Daily CSR
Daily CSR

Daily CSR
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Failure To Tackle Global Hunger Lies In The Failure To Better Manage ‘Post Harvest Loss’


Even though, the agricultural yields have seen a growth, the population of the world are still left hungry while food gets wasted before it is reaches the consumers.

Dailycsr.com – 28 August 2018 – People around the world are still battling with hunger even though “agricultural yields” have increased in past decades in “less-industrialized regions of the world”. The increment was possible with the support of various “international agencies” like “USAID, The Rockefeller Foundation, and the Bill and Melinda Gates Foundation”. Nevertheless, hunger still persists.
The “Famine Early Warning Systems Network” reported that there was been an increment of production in food over the last five years time. This growing trend is observed all over the globe. So, if enough food is produced for the global population, the question arise that why “does food security remain so elusive?”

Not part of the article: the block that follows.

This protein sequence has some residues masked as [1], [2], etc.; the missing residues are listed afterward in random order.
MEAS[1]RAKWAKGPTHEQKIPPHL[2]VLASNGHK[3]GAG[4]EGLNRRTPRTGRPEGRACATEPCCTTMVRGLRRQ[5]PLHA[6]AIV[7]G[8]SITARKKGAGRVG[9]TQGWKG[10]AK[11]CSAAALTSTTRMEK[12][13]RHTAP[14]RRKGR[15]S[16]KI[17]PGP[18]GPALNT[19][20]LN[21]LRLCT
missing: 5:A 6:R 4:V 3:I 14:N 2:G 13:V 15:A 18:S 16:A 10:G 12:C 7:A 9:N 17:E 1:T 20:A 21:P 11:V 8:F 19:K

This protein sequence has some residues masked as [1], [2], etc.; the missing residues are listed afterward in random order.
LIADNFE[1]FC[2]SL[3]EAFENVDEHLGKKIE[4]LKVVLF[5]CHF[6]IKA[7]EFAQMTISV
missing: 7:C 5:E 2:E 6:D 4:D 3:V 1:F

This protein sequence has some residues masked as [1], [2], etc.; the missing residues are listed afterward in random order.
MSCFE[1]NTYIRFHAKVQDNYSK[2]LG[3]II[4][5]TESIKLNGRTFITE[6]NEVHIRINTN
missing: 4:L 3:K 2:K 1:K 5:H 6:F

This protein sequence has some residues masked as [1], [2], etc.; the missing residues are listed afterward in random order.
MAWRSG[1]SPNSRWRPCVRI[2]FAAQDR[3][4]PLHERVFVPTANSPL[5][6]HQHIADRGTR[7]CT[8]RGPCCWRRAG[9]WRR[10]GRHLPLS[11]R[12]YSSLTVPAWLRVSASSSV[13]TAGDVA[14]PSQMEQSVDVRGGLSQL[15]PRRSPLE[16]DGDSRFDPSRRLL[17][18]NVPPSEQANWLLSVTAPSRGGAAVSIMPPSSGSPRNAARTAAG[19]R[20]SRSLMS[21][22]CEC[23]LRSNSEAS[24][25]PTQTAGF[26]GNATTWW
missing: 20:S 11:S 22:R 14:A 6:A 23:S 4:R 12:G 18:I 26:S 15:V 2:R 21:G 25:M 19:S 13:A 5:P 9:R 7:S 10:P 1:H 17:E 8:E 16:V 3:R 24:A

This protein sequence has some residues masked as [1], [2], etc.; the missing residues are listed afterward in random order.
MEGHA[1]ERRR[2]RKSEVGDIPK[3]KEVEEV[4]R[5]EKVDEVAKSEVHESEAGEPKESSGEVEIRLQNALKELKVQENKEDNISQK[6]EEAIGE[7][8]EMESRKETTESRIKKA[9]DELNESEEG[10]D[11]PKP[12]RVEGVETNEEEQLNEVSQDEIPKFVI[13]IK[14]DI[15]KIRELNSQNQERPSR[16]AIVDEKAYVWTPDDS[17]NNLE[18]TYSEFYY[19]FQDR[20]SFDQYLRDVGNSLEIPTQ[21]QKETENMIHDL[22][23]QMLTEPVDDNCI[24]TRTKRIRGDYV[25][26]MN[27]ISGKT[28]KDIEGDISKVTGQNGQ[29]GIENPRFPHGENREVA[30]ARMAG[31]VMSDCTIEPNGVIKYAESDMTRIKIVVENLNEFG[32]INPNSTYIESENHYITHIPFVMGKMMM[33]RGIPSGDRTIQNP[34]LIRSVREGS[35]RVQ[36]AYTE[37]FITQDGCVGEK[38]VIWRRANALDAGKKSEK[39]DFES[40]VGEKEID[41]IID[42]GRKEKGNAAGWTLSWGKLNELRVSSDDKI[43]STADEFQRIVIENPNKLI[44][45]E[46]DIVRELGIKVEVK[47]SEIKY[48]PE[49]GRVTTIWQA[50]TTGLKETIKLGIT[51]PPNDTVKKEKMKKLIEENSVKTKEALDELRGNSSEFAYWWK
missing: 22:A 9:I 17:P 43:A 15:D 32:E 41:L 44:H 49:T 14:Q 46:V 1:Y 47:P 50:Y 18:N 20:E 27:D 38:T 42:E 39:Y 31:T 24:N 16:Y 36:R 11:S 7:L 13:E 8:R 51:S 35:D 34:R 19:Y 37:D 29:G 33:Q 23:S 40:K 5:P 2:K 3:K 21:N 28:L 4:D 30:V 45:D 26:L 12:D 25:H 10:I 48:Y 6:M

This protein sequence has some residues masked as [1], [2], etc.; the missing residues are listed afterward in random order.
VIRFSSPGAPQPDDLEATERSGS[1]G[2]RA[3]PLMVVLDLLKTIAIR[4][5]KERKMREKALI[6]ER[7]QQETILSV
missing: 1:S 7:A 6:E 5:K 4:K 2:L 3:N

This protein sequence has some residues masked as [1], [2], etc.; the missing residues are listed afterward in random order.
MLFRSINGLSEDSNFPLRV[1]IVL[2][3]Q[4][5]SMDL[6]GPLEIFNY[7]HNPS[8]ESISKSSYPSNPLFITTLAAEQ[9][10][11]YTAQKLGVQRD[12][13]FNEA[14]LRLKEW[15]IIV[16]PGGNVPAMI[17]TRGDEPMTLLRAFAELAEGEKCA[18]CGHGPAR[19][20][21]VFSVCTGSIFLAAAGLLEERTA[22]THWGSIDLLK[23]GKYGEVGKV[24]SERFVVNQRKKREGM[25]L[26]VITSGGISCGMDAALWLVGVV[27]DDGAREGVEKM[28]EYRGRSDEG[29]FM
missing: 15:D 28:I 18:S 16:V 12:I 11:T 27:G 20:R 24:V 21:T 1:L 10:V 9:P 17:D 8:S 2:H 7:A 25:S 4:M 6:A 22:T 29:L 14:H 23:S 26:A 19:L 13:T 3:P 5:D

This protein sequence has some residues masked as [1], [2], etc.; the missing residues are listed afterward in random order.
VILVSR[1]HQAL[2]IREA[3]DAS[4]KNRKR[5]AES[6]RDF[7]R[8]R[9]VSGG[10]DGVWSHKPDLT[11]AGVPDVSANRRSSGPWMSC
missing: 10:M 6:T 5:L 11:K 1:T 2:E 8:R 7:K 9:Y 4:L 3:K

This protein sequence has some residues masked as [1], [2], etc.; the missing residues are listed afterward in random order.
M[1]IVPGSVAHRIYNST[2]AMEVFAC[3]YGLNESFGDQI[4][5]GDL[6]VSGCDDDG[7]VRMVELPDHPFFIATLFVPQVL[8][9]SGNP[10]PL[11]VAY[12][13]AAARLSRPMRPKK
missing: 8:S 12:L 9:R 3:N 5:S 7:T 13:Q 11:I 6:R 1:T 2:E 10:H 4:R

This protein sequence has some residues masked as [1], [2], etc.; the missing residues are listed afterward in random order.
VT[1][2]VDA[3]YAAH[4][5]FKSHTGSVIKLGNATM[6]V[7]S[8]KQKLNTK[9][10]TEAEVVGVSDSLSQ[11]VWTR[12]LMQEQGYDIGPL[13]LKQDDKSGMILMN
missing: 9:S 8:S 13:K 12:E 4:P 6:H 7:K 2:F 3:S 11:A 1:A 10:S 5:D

According to PYXERA Global the crux of the matter of food insecurity stems in the supply chain, especially when it comes to slashing down the food wastage in the form of contamination or rotting before it can reach the consumers, otherwise termed as “post-harvest loss”.
The PYXERA Global reports that:
“According to the FAO and USAID, up to 50 percent of all food produced in low-income countries is lost due to improper handling and storage. The magnitude of this loss is alarming, especially in light of increasing food insecurity due to population growth, forced migration, and climate change. Many populations now rely on food aid, originally intended for emergency famine relief. Rather than treating the symptoms of the problem, however, the long-term solution requires an intimate understanding of the issue at a systems level”.
Traditionally, to balance the demand and production, the farmers were “encouraged to increase crop and livestock yields”. However, this turns out to be “a destructive, unsustainable strategy”. In fact, with the increment of food production increases “land conversion and water use” which brings one to “important social and environmental tradeoffs”. The expansion of arable lands is an added strain to the “limited resources in many countries”.
Furthermore, “growing the size of livestock populations” also “deteriorates land with a compounded impact of greenhouse gas emissions”. For further information, kindly visit: